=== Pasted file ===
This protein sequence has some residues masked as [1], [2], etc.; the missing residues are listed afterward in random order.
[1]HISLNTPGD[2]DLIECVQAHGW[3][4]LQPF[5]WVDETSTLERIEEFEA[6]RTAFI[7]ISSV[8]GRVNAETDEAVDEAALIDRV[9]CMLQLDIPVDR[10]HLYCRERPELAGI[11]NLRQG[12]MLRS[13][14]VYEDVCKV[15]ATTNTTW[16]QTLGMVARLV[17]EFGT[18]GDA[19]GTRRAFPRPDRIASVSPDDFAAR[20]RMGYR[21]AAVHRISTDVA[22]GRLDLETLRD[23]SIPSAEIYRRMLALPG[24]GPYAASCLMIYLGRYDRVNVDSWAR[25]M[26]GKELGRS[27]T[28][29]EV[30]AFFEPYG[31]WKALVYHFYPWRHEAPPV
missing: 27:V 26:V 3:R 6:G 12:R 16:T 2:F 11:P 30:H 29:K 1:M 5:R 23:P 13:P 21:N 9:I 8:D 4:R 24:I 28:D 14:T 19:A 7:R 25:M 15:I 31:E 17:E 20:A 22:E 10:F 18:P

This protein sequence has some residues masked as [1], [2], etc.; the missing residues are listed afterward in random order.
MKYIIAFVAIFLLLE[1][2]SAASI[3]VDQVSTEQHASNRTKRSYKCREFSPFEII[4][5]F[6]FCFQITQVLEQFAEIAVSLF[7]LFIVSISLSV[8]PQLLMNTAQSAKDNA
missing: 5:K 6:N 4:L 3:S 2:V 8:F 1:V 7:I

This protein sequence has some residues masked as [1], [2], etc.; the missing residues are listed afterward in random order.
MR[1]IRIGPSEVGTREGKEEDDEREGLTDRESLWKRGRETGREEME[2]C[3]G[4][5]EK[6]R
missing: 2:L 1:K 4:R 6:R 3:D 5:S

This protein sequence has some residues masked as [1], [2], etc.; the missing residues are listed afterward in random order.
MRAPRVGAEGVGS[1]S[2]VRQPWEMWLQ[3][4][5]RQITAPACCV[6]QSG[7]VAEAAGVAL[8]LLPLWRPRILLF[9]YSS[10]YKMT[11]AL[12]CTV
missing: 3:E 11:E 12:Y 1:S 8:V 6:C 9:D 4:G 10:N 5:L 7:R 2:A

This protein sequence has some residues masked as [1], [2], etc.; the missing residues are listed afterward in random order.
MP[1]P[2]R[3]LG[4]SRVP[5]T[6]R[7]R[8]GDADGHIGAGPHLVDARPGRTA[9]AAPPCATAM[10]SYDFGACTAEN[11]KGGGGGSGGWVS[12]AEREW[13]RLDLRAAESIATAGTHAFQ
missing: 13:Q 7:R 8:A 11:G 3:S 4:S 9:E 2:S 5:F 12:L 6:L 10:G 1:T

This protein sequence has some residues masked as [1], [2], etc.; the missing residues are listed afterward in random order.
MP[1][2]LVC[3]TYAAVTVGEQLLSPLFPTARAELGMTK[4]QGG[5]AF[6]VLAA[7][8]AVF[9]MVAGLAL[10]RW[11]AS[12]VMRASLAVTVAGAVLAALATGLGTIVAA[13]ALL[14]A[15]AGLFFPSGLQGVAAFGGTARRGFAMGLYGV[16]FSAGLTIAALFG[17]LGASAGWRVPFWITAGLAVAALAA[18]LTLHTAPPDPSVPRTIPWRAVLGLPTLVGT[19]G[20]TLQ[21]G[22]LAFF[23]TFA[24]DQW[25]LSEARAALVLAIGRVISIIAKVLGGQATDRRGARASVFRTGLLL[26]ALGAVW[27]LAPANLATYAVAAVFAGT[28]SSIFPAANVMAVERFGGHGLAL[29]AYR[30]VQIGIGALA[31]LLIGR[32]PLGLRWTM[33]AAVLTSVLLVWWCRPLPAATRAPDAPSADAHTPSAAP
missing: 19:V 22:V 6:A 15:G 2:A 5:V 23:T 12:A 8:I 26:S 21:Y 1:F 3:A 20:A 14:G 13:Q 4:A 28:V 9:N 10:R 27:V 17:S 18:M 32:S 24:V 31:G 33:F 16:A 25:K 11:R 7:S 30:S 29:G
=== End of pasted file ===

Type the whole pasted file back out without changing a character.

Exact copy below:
This protein sequence has some residues masked as [1], [2], etc.; the missing residues are listed afterward in random order.
[1]HISLNTPGD[2]DLIECVQAHGW[3][4]LQPF[5]WVDETSTLERIEEFEA[6]RTAFI[7]ISSV[8]GRVNAETDEAVDEAALIDRV[9]CMLQLDIPVDR[10]HLYCRERPELAGI[11]NLRQG[12]MLRS[13][14]VYEDVCKV[15]ATTNTTW[16]QTLGMVARLV[17]EFGT[18]GDA[19]GTRRAFPRPDRIASVSPDDFAAR[20]RMGYR[21]AAVHRISTDVA[22]GRLDLETLRD[23]SIPSAEIYRRMLALPG[24]GPYAASCLMIYLGRYDRVNVDSWAR[25]M[26]GKELGRS[27]T[28][29]EV[30]AFFEPYG[31]WKALVYHFYPWRHEAPPV
missing: 27:V 26:V 3:R 6:G 12:R 16:T 2:F 11:P 30:H 29:K 1:M 5:R 23:P 13:P 21:N 9:I 8:D 4:R 24:I 28:D 14:T 19:A 7:R 25:M 15:I 31:E 17:E 20:A 22:E 10:F 18:P

This protein sequence has some residues masked as [1], [2], etc.; the missing residues are listed afterward in random order.
MKYIIAFVAIFLLLE[1][2]SAASI[3]VDQVSTEQHASNRTKRSYKCREFSPFEII[4][5]F[6]FCFQITQVLEQFAEIAVSLF[7]LFIVSISLSV[8]PQLLMNTAQSAKDNA
missing: 5:K 6:N 4:L 3:S 2:V 8:F 1:V 7:I

This protein sequence has some residues masked as [1], [2], etc.; the missing residues are listed afterward in random order.
MR[1]IRIGPSEVGTREGKEEDDEREGLTDRESLWKRGRETGREEME[2]C[3]G[4][5]EK[6]R
missing: 2:L 1:K 4:R 6:R 3:D 5:S

This protein sequence has some residues masked as [1], [2], etc.; the missing residues are listed afterward in random order.
MRAPRVGAEGVGS[1]S[2]VRQPWEMWLQ[3][4][5]RQITAPACCV[6]QSG[7]VAEAAGVAL[8]LLPLWRPRILLF[9]YSS[10]YKMT[11]AL[12]CTV
missing: 3:E 11:E 12:Y 1:S 8:V 6:C 9:D 4:G 10:N 5:L 7:R 2:A

This protein sequence has some residues masked as [1], [2], etc.; the missing residues are listed afterward in random order.
MP[1]P[2]R[3]LG[4]SRVP[5]T[6]R[7]R[8]GDADGHIGAGPHLVDARPGRTA[9]AAPPCATAM[10]SYDFGACTAEN[11]KGGGGGSGGWVS[12]AEREW[13]RLDLRAAESIATAGTHAFQ
missing: 13:Q 7:R 8:A 11:G 3:S 4:S 9:E 2:S 5:F 12:L 6:L 10:G 1:T

This protein sequence has some residues masked as [1], [2], etc.; the missing residues are listed afterward in random order.
MP[1][2]LVC[3]TYAAVTVGEQLLSPLFPTARAELGMTK[4]QGG[5]AF[6]VLAA[7][8]AVF[9]MVAGLAL[10]RW[11]AS[12]VMRASLAVTVAGAVLAALATGLGTIVAA[13]ALL[14]A[15]AGLFFPSGLQGVAAFGGTARRGFAMGLYGV[16]FSAGLTIAALFG[17]LGASAGWRVPFWITAGLAVAALAA[18]LTLHTAPPDPSVPRTIPWRAVLGLPTLVGT[19]G[20]TLQ[21]G[22]LAFF[23]TFA[24]DQW[25]LSEARAALVLAIGRVISIIAKVLGGQATDRRGARASVFRTGLLL[26]ALGAVW[27]LAPANLATYAVAAVFAGT[28]SSIFPAANVMAVERFGGHGLAL[29]AYR[30]VQIGIGALA[31]LLIGR[32]PLGLRWTM[33]AAVLTSVLLVWWCRPLPAATRAPDAPSADAHTPSAAP
missing: 19:V 22:V 6:A 15:G 2:A 5:V 23:T 12:A 8:I 26:S 21:Y 1:F 3:A 20:A 14:G 13:Q 4:A 28:V 9:N 10:R 27:V 17:S 18:M 32:S 24:V 31:G 33:F 16:A 25:K 11:R 7:S 30:S 29:G